Food Halls You Need to Get Excited About (And One Is by Anthony Bourdain)
New—and coming—culinary hot spots to inspire your next vacation destination
A cross between a food court and farmer’s market, food halls are indoor marketplaces housing a mix of eateries, artisan shops, butchers, and more under one roof, serving healthier and tastier fast-food dishes. However, no two food halls are alike: many feature local chefs or focus on a specific cuisine, while others boast trendy bars with evening entertainment. Grab your passport (and appetite) and make it your mission to visit these five drool-worthy locations.
If you want authentic international flavours under one roof: Bourdain Market, New York City
Esteemed chef, TV host and author Anthony Bourdain is launching a gargantuan food hall on the Manhattan waterfront. Rumour has it that Bourdain Market, opening in 2019, will feature “real deal” international cuisine, inspired by the foreign foods and street stands experienced by Bourdain on his travels. Expect at least one full-service restaurant, as well as prepared food stalls run by some of NYC’s finest chefs and restaurateurs, such as April Bloomfield of The Spotted Pig.
Fun fact: This will likely be New York City’s largest food hall, spanning 155,000 square feet.
If you’re hankering for Pan-Asian cuisine: Bang Bang Oriental Food Hall, London
Inside the 32,000-square-foot Bang Bang Oriental Food Hall are 30 stalls serving mouth-watering dishes from 26 Asian countries. The variety includes favourites from among Chinese, Korean, Japanese, Indian, Vietnamese, Taiwanese and Malaysian dishes. The hall also houses seating for up to 450 patrons and community space for events, classes and cultural activities.
Don’t miss: An Indian-style wrap called a “frankie”—with filling options from paneer to lamb—at Tibbs Frankie, a recently opened franchise location for the famous Indian chain.
If you love cuisine steeped in tradition…with some extra options: Mitsukoshi, Tokyo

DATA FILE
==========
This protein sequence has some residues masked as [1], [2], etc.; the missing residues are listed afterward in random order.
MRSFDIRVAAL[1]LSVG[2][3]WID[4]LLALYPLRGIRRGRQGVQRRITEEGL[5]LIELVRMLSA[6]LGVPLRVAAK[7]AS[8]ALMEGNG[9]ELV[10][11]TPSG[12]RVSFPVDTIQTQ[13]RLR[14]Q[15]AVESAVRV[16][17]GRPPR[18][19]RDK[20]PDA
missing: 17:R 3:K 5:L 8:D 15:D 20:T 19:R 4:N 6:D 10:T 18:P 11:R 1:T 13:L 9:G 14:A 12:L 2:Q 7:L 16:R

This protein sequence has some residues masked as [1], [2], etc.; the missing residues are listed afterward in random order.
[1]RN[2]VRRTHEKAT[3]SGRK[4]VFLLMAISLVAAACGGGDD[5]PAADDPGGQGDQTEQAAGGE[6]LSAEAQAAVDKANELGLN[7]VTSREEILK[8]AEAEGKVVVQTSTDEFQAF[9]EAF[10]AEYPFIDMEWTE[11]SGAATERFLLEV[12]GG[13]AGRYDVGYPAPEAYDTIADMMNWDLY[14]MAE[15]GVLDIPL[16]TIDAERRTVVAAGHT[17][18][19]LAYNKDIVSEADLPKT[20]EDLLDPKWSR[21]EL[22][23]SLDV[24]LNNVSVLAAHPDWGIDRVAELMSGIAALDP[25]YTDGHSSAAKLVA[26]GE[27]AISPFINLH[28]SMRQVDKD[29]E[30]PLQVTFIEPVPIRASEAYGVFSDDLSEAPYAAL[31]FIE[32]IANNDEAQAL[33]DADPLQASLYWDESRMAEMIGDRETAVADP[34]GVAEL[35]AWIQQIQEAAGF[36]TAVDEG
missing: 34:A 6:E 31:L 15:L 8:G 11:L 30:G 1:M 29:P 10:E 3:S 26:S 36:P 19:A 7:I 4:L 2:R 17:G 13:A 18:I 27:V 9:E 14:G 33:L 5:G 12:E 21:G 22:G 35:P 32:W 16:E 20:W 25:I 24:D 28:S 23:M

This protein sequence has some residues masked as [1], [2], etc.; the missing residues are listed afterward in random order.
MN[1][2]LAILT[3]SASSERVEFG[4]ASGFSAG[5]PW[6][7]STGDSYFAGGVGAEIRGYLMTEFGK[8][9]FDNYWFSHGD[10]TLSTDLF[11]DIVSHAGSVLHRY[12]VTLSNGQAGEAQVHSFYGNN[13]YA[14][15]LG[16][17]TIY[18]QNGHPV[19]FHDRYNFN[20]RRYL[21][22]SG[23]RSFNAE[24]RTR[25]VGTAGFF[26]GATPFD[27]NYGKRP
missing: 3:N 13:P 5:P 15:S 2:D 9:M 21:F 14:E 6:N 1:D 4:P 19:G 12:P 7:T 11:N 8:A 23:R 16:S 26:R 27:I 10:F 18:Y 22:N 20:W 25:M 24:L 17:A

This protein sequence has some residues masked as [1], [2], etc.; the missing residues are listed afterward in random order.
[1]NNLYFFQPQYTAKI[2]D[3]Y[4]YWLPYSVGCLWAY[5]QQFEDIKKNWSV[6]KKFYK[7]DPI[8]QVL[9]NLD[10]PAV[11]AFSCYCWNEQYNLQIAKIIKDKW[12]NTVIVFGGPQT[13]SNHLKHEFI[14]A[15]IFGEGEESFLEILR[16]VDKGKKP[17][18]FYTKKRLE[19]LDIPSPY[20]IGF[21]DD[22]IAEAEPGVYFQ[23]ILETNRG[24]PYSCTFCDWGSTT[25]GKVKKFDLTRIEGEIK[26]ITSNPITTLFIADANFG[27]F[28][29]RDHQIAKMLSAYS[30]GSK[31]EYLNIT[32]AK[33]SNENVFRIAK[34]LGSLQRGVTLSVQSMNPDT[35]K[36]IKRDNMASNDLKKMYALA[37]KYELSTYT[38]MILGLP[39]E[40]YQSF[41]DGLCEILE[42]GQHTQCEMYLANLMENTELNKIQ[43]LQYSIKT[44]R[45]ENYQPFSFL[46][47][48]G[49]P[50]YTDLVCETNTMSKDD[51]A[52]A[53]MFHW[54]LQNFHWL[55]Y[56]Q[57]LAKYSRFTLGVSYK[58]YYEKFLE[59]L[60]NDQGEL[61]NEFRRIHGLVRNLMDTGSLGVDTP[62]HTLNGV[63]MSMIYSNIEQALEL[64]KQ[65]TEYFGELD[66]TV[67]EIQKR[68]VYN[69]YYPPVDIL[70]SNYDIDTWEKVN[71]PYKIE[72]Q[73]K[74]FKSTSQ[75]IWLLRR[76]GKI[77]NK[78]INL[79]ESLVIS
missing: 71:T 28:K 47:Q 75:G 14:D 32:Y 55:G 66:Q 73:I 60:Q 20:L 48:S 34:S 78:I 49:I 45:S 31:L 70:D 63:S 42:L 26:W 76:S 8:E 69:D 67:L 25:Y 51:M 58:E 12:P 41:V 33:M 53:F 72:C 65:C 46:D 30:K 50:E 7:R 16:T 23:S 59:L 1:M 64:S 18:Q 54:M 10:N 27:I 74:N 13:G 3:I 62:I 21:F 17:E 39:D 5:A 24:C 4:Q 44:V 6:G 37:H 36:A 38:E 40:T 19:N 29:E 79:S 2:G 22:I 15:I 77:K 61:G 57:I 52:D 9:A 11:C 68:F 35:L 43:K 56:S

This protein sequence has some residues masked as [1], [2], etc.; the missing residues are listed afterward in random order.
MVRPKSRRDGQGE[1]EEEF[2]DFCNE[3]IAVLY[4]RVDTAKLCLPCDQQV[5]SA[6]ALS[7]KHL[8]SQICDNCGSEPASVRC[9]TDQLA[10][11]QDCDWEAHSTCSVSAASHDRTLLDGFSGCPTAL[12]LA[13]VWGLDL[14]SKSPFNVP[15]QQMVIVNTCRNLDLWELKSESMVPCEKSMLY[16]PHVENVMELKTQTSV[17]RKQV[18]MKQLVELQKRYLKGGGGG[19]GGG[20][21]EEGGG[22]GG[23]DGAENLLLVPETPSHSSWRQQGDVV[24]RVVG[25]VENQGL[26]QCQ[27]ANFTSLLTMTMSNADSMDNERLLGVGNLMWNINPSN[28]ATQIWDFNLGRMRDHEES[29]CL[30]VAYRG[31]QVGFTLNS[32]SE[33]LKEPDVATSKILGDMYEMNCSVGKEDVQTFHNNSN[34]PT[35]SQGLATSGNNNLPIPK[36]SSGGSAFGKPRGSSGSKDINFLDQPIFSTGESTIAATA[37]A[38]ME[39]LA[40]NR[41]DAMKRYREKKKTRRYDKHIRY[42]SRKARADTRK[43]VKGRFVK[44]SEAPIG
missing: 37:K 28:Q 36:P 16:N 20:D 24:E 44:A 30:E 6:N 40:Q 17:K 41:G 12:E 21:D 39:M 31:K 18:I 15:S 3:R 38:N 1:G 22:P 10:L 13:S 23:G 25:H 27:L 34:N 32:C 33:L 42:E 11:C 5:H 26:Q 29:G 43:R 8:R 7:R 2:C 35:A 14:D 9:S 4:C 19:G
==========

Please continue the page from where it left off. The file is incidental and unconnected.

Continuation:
Tokyo’s luxury department stores have a secret culinary world lurking in their basements. Known as depachika, these fancy food halls sell everything from tinned green tea to bento boxes to sushi. A huge range of Japanese dishes are available, as well as Chinese, Korean and Western-inspired eats. Get a hearty helping of “basement food” with a side of history at Mitsukoshi, Japan’s oldest department store, which first opened as a kimono shop in 1673.
Fun fact: Most depachika have a concierge to help patrons navigate the halls.
If Spanish cuisine makes your taste buds say olé: Campo Food Hall, Toronto
Toronto Chef Rob Bragagnolo’s Spanish-style food hall at King Street West and Spadina Avenue, slated to open this fall, is inspired by markets like La Boqueria in Barcelona. Soon, hungry hordes will be able to fill up on delectable bounty, such as cured meats and Spanish cheeses at Xarcuteria by local purveyor the Cheese Boutique, or stop by the Panaderia for fresh bread, pastries and empanadas.
Don’t miss: The hall will also house Bragagnolo’s new restaurant, Labora.
If you’re a celebrity chef fan: Assembly Food Hall, Toronto
Mark your calendars! There will soon be a one-stop shop to gorge on culinary creations from some of Toronto’s top chefs. The smorgasbord starts sometime in the fall of 2017, when Assembly Food Hall opens in the heart of the city’s Financial District. Details remain under wraps, but the word on the street is that this 18,000-square-foot hall will house a marketplace, café and beer hall.
Fun fact: The food hall shares the building with Google’s Toronto office.
There are more experiences to be had in Toronto
Has the city’s newest food halls got you excited about visiting? If you want to take a peek at its quieter side, our insider’s guide is just the itinerary you need.